Loneliness, loss, and social support among cognitively intact older people with cancer, living in nursing homes – a mixed-methods study
Authors Drageset J, Eide GE, Dysvik E, Furnes B, Hauge S
Received 11 May 2015
Accepted for publication 22 July 2015
Published 25 September 2015 Volume 2015:10 Pages 1529—1536
Checked for plagiarism Yes
Review by Single anonymous peer review
Peer reviewer comments 2
Editor who approved publication: Dr Richard Walker
Jorunn Drageset,1,2 Geir Egil Eide,2,3 Elin Dysvik,4 Bodil Furnes,4 Solveig Hauge5
1Faculty of Health and Social Sciences, Bergen University College, Bergen, Norway; 2Department of Global Public Health and Primary Care, University of Bergen, Bergen, Norway; 3Centre for Clinical Research, Haukeland University Hospital, Bergen, Norway; 4Department of Health Studies, Faculty of Social Sciences, University of Stavanger, Stavanger, Norway; 5Faculty of Health and Social Studies and Centre for Caring Research – Southern Norway, Telemark University College, Porsgrunn, Norway
Background: Loneliness is a significant psychosocial effect following a cancer diagnosis and may prevent people from engaging in social activities, thus creating difficulties in interpersonal relationships. This study investigated loneliness and social support among cognitively intact nursing home residents with cancer by using a quantitatively driven mixed-methods design with sequential supplementary qualitative components.
Methods: The quantitative component consisted of face-to-face interviews of 60 nursing home residents (≥65 years) using the one-item Loneliness Scale and the Social Provisions Scale. The supplementary psychosocial component consisted of qualitative research interviews about experiences related to loneliness with nine respondents.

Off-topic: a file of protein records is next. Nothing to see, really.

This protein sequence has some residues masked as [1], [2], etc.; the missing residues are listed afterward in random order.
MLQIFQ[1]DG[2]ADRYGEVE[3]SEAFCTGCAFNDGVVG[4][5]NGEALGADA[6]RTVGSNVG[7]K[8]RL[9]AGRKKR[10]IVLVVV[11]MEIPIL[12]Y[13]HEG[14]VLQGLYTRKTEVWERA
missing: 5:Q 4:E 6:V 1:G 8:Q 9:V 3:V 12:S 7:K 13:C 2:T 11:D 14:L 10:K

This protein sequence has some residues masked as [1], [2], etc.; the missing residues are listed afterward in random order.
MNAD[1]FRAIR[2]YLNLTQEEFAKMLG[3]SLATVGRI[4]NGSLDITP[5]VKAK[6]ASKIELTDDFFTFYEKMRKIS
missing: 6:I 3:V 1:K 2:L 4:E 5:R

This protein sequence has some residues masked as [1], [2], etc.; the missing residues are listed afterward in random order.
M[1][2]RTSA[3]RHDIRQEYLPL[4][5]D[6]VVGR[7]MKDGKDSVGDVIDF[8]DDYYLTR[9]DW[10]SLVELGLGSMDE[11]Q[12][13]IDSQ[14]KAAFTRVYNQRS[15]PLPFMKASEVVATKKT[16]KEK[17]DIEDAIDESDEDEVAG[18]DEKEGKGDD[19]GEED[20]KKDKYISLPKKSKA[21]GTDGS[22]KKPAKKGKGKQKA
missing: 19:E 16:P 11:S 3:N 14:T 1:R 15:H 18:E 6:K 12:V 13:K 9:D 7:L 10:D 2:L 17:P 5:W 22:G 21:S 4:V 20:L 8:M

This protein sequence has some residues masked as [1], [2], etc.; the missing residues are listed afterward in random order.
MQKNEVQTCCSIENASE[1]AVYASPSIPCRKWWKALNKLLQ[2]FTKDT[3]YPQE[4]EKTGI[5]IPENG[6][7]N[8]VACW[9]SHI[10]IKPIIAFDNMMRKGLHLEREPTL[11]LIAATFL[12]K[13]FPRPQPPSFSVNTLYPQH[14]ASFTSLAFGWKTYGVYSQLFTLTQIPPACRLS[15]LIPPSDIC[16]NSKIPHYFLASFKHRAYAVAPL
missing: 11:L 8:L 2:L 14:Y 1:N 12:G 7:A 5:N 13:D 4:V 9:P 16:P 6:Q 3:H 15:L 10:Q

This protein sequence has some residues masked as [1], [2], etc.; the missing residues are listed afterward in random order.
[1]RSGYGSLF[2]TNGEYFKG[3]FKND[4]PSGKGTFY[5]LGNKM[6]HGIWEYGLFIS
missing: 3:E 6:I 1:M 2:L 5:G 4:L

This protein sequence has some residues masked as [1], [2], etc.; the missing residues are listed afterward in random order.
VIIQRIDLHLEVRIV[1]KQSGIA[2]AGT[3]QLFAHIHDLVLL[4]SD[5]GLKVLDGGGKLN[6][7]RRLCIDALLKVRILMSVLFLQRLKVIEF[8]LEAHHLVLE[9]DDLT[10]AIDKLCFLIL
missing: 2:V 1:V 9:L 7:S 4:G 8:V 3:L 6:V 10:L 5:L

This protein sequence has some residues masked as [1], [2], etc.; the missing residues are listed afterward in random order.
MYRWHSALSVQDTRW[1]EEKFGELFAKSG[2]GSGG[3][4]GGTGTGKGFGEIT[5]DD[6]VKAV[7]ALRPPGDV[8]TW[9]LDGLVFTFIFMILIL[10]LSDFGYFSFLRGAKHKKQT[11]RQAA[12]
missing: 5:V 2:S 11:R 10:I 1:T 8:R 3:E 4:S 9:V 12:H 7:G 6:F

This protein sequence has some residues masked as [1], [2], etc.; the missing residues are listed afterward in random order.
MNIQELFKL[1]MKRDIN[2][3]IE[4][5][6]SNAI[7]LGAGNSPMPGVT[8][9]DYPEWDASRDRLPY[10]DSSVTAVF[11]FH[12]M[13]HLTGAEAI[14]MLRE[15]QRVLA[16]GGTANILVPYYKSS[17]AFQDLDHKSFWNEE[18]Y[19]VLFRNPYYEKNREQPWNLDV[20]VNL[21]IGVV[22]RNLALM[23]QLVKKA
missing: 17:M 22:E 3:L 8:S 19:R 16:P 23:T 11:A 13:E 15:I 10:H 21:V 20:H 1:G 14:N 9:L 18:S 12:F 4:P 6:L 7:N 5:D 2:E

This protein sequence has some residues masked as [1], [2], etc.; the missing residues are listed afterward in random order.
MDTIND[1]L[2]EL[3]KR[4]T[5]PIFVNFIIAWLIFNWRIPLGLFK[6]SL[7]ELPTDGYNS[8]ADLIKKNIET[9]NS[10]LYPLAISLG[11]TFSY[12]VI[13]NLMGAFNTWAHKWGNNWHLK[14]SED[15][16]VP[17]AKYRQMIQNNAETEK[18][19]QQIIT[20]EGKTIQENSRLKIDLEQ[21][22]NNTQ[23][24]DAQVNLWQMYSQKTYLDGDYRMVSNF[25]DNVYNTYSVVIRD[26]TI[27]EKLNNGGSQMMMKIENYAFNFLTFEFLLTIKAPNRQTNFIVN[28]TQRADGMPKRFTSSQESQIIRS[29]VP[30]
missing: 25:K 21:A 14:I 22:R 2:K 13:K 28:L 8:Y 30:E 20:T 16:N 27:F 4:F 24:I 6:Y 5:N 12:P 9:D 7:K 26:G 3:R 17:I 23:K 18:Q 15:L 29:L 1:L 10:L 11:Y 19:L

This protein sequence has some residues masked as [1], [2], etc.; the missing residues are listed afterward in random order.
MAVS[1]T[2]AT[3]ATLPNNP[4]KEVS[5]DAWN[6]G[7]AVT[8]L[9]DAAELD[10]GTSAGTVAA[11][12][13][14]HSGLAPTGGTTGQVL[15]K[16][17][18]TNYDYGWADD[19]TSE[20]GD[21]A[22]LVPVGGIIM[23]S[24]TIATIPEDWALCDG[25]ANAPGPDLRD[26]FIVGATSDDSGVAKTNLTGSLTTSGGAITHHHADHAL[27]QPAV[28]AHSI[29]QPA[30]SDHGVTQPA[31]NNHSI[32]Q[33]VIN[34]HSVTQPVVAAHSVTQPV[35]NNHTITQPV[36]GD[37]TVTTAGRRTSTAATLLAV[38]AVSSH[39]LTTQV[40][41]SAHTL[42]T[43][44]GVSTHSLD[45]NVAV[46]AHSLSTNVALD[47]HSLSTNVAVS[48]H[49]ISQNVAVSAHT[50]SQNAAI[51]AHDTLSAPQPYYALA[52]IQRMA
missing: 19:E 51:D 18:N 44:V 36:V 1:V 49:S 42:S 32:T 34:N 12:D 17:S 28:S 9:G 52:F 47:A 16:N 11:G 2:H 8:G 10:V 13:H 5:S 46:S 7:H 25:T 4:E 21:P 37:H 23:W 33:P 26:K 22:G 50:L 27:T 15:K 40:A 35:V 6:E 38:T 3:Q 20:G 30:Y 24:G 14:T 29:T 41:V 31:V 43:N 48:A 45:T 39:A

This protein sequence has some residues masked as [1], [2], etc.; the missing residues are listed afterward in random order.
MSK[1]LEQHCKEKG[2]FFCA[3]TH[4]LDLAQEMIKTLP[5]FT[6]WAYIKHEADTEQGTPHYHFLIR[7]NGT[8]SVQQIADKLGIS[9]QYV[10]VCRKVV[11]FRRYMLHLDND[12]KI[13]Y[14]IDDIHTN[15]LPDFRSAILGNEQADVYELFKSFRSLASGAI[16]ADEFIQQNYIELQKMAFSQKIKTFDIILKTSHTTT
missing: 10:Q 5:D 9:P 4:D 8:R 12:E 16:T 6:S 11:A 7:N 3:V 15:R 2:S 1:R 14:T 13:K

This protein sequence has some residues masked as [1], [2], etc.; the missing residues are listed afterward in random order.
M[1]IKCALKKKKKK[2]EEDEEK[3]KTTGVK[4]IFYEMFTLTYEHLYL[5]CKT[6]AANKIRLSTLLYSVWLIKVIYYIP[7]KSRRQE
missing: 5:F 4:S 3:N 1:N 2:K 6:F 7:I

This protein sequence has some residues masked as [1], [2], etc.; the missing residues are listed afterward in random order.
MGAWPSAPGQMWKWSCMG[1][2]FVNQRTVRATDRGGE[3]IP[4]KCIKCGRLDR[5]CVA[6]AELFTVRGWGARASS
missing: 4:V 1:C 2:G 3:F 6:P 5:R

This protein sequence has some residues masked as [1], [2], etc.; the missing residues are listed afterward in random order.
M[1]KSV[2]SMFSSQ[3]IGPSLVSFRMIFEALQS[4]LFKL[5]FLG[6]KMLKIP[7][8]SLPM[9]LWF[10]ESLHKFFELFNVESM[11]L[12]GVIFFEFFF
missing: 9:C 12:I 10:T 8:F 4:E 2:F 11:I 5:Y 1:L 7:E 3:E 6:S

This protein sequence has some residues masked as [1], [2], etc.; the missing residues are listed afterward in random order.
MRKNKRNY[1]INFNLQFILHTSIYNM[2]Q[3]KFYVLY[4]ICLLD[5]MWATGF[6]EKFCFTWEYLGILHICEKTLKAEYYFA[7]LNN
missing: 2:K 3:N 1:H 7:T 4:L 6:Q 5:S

Results: The quantitative results indicated that reassurance of worth was associated with loneliness. The experience of loneliness was identified by the following: loneliness that was dominated by a feeling of inner pain, feeling of loss, and feeling small. Loneliness was alleviated by the following: being engaged in activities, being in contact with other people, and occupying oneself.
Conclusion: Enhancing the lives of nursing home residents with cancer requires attending to the residents’ experience of loneliness and social relationships in a targeted and individualized manner. This might require screening all nursing home residents for early detection of loneliness. Revealing factors that may contribute to or reduce loneliness improves the ability to enhance people’s lives.
Keywords: loneliness, social support, nursing homes, older adults, mixed-methods
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